The reputation of the U.S. Secret Service is all about perfection. But behind the scenes, the agency is far from perfect. Carol Leonnig goes behind the scenes on scandals and close calls that have come to define the agency.
Before Post reporter Carol Leonnig started covering the Secret Service, she had the same impression most of us do about the men and women in suits standing next to the president.
“They are super serious, they never crack a smile. They’ve got those impenetrable faces and impenetrable shiny glasses. Everything about them is spit, polish and perfect,” says Leonnig.
But behind the scenes, the agency tasked with protecting the president is anything but perfect.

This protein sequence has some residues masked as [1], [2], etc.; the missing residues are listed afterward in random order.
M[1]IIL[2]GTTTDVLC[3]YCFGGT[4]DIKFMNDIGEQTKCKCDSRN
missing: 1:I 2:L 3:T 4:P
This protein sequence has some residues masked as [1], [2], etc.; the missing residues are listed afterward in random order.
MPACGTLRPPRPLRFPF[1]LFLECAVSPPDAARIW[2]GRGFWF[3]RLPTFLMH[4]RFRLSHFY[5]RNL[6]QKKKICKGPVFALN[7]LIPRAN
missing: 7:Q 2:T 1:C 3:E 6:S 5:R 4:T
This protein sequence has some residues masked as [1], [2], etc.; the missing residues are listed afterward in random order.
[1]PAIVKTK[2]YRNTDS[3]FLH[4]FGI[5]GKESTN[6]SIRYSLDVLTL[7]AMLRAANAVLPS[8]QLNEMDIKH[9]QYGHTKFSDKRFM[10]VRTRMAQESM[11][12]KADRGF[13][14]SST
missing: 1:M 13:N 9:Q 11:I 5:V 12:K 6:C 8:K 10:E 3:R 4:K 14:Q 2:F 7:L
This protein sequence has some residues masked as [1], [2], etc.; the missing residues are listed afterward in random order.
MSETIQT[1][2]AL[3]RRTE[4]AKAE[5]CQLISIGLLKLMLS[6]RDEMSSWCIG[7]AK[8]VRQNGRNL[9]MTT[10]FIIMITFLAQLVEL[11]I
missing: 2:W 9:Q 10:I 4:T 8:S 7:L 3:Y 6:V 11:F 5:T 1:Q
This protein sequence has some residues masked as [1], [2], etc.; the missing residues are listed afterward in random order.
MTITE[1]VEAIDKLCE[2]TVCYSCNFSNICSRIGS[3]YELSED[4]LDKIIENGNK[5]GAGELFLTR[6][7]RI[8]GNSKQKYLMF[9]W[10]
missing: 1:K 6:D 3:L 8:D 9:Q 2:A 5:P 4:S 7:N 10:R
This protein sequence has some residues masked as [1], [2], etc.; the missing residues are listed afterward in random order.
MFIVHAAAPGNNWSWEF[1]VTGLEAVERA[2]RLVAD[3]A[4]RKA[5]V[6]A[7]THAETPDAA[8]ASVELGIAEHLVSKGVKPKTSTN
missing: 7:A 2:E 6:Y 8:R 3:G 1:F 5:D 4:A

“As an organization, you just started seeing morale break down,” says Jonathan Wackrow, a former agent and security expert.
In her new book “Zero Fail: The Rise and Fall of the Secret Service,” Leonnig brings to light the secrets, scandals and shortcomings that plague the agency today–from a toxic work culture to dangerously outdated equipment.
“They have witnessed countless security vulnerabilities and gaffes…which make them fear that the zero-fail mission is perpetually at risk,” Leonnig says. “And that is a danger for the lives of the president and his family.”
This story was produced by Martine Powers and Ariel Plotnick, and edited by Maggie Penman.